In this nationally bestselling novel, A Parchment of Leaves, Silas House produced an iconic story of 1900s rural mountain Kentucky that remains a favorite of many of his fans.
On his way to find work in the Redbud Camp, Saul Sullivan encounters a Cherokee girl who is said to possess a beauty that brings death to the men who see her. Saul, however, is irrevocably drawn to Vine the moment he lays eye on her and believes they are meant to be married, over the objections of her mother and his. Despite her misgivings, Saul’s mother, Esme, and his brother Aaron take to Vine from the moment she comes to God’s Creek. In fact, Vine realizes from the start that Aaron’s interest in her is far more than brotherly. When Saul must leave Vine behind for a year of work, troubling and violent events follow his departure, and Vine’s spirit and her love are put to the ultimate test.
This novel was the Winner of the Award for Special Achievement from the Fellowship of Southern Writers and a Finalist for the Southern Book Critics Circle Prize.
Blair brings this novel into a beautiful new paperback edition, along with two other Silas House novels, Clay’s Quilt and The Coal Tattoo. The three novels, which share a common setting and some characters, are companion novels. They may be read individually, in any order, but collectively, they form a rich tableau of life in rural mountain Kentucky in the last century.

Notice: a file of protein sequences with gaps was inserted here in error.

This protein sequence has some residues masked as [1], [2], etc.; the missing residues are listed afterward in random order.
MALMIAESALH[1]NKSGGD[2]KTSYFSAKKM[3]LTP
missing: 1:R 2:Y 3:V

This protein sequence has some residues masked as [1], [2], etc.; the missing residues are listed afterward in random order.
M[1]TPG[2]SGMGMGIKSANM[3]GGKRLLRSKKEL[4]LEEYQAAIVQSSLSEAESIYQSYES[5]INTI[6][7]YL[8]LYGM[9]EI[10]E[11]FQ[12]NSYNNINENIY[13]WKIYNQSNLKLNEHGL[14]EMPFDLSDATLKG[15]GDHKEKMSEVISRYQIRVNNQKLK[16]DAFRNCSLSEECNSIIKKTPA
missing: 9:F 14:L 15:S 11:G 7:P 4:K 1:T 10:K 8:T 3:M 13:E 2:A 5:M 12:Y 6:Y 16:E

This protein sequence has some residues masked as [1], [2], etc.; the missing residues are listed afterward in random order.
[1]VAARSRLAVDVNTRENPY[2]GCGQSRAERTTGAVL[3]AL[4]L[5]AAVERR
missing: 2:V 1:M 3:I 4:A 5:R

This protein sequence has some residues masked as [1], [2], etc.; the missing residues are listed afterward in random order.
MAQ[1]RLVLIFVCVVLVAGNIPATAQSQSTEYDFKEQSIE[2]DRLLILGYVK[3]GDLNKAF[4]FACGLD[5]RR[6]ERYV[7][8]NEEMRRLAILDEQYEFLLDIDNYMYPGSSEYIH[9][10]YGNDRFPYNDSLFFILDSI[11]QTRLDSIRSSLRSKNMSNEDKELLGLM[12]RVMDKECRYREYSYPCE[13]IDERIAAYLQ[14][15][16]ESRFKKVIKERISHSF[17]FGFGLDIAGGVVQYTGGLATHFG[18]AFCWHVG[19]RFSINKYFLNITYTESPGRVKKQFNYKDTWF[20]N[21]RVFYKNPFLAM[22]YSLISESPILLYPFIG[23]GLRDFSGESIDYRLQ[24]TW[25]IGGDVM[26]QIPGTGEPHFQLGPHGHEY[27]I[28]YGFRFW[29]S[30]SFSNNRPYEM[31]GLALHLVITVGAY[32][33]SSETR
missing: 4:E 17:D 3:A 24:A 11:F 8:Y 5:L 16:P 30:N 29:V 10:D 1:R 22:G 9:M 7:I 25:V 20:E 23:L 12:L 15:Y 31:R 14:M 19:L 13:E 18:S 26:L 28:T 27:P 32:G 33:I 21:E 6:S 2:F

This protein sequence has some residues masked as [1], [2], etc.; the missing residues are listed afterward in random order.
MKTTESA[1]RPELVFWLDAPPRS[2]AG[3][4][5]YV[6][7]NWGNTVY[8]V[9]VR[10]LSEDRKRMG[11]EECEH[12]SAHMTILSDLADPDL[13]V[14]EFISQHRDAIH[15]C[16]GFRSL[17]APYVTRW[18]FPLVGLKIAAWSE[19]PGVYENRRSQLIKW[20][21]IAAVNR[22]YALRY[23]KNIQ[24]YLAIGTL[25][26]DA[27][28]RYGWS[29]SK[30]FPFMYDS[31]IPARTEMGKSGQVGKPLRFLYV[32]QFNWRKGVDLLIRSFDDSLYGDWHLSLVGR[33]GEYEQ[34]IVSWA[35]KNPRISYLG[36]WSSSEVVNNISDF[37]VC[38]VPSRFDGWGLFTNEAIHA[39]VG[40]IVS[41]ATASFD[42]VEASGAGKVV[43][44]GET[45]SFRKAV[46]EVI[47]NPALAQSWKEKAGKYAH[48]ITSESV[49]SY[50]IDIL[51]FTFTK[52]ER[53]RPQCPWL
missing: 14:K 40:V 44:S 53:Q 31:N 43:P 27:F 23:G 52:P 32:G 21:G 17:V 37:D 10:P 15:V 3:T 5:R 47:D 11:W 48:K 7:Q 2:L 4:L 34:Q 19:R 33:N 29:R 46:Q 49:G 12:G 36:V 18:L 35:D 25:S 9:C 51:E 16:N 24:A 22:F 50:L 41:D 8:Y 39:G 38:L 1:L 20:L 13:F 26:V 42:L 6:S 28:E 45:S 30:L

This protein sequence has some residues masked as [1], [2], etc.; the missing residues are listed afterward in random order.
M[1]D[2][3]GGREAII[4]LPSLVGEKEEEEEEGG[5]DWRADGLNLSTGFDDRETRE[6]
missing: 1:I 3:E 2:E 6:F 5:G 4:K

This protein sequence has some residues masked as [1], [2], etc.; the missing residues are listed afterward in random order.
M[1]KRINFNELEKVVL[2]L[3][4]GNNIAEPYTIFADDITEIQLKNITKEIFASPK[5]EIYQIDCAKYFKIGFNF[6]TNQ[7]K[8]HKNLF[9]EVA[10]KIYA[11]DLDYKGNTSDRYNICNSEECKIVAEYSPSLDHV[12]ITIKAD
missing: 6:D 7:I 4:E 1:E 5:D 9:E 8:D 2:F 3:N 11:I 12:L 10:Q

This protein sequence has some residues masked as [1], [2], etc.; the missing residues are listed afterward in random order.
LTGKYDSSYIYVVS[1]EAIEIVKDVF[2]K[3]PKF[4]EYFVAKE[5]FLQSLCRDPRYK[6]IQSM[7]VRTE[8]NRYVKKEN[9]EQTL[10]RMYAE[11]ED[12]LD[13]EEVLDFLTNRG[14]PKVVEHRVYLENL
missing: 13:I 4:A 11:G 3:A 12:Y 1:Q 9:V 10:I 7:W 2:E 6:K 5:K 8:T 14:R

“Seamless…entrancing in the manner of a vivid dream.” —Newsday
“Breathtaking for both its beauty and its pain…A superb combination of wonder and suffering.” —Kirkus Review (starred review)
“A moving love story set against a stunningly beautiful background, and House seems to capture it all—the deep emotion, the love of land, the customs of mountain people—in quietly eloquent prose.” —Booklist
“House has done it again. As he did in his stunning debut novel, Clay’s Quilt, he has written a rich narrative that captures both the scenery of the southern Appalachian Mountains and the spirit of the people who live there.” —BookPage
“Poignant, evocative.” —Publishers Weekly